Creelmen receive life saving alarms

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A group of Western Isles creel fishermen are being issued with free lifesaving distress alarms following a fundraising effort.

The move is thanks to local funds raised in memory of a colleague, Iain Mervyn Macleod.

Mr Macleod drowned, aged 44 years, in a tragic accident in the sea at Great Bernera, off Lewis, in 2013.

The family set up a fundraising campaign called Motivated by Mervyn in his memory and embarked on events such as a 5K run, ceilidhs and café nights to generate money.

The main focus is to help supply fishermen with safety equipment.

In the first distribution round, some 32 satellite-activated distress personal locator beacons (PLB) are being donated to shellfish fishermen in Lewis and Harris who work at sea on their own.

A lone person working creels for lobster, crab or prawns around the coast have no back-up and little chance of raising the alarm if fishing operations go wrong.

Coasting around £200 each, PLBs are rugged, pocket-sized devices which can be attached to clothing and activated to transmit an immediate distress message to the coastguard in an emergency.

If the fisherman falls overboard, is badly injured or the boat is sinking, the signal pinpoints his location, speeding up a rescue operation and saving vital time.

Thanks to improved training and safety measures, less Western Isles fishermen lose their lives at sea compared to 10 years ago.

But the rate of one death every 24 months is still far too high stress industry leaders.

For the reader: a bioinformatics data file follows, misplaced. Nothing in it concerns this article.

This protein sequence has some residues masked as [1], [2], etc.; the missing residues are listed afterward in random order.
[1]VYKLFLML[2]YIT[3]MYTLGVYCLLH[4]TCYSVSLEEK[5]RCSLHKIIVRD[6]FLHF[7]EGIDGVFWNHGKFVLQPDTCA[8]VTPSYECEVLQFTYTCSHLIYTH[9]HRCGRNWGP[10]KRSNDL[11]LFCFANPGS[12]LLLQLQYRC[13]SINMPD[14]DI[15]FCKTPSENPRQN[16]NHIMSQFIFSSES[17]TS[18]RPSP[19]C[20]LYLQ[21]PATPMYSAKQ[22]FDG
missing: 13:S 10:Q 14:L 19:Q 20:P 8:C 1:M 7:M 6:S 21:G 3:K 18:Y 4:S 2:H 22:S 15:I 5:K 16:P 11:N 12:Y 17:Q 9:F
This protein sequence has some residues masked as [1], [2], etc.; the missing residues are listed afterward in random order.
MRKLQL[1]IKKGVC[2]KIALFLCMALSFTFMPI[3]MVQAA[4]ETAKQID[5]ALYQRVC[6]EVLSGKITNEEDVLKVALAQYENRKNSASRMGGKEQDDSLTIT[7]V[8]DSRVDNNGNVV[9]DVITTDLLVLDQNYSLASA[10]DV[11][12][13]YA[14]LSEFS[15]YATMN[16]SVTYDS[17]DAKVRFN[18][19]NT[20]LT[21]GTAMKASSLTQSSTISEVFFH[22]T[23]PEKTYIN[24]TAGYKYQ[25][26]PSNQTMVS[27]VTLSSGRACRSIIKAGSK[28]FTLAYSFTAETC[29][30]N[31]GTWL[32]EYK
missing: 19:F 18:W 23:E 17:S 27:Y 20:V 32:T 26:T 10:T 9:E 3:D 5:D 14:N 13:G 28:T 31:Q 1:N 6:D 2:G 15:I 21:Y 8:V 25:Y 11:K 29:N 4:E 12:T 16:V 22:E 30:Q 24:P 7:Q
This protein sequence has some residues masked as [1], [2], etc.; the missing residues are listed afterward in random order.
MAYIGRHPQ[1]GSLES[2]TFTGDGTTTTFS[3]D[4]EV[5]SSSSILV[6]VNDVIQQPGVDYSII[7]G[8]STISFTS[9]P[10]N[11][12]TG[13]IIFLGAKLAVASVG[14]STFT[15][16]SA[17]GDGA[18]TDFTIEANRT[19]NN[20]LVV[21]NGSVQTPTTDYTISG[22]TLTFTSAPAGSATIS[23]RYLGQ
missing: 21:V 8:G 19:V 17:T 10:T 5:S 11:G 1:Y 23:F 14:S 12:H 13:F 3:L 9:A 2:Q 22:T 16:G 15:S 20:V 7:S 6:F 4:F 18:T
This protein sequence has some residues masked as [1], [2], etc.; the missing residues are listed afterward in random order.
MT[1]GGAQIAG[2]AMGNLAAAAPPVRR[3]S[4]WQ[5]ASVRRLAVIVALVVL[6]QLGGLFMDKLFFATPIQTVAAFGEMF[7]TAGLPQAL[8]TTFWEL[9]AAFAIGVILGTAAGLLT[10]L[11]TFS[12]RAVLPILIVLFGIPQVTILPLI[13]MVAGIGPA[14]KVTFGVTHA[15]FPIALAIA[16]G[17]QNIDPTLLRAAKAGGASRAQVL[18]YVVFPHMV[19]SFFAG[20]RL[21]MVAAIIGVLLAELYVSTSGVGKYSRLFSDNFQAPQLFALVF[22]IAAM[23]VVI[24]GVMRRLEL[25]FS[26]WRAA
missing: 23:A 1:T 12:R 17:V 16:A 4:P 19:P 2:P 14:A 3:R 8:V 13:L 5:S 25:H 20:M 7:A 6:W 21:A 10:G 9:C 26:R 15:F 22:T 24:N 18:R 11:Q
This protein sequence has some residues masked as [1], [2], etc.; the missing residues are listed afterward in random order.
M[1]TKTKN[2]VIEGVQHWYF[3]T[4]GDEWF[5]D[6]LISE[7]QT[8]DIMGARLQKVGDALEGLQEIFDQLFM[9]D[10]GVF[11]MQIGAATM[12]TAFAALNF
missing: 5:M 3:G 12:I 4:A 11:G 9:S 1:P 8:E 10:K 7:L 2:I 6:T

Duncan Macinnes, training manager with Western Isles Fisheries Training Association, is confident the donated devices will save lives, highlighting they complement the use of lifejackets.

Mr Macinnes said: “Those PLBs will take the search out of search and rescue with the rescue services being notified immediately via satellite.”

He added: “If you are wearing one of these devices the rescue services would be with you almost immediately.

“There’s no question about it - wearing a lifejacket you could be in the sea and no-one knows you need help until you don’t come back in the evening.

Identifying the position of a casualty at sea as soon as possible is of “paramount importance,” he stressed.

Iain Mervyn’s daughter, Amy, threw herself into fundraising events with many thousands of pounds going to various worthwhile but large national charities.

The 18-year-old explained the campaign switched focus to fishermen safety as “all the money raised was going to all these different charities but we didn’t know what was happening with it or who it was helping because they were such big organisations.”

“I am a lot happier now the money is going to help fishermen in the community and knowing it will actually make a difference on the island.

Her mother, Norma, said the sea and the associated fishing industry is something the family is passionate about.

She added: “We wanted to do something for local fishermen - to try and make a bit of a difference for them.”

“Because we live on an island there are so many accidents and people are lost at sea.

“With these beacons it should be easier to search for someone and save a lot of time if an accident did occur.”

“My husband was a fisherman for many years. In Bernera you are used to being around the sea. He was always out at sea and we were always out at sea with him.

“We know how hard it is trying to making a living at the fishing . Its not always easy for fishermen to get spare money to buy things so we thought we could help and give them something back.”

She added: “We will keep on fundraising as there are a lot of fishermen who could do with this device.”

Eventually, the group hopes to supply all fishermen across the Western Isles with the beacons.

Picture are the Creelmen from Lewis and Harris who are among the first to receive the personal distress beacons. Front row left is Norma Macleod, widow. Centre is Duncan Macinnes, training manager with Western Isles Fisheries Training Association. Front right is Amy Macleod, daughter of Iain Mervyn Macleod.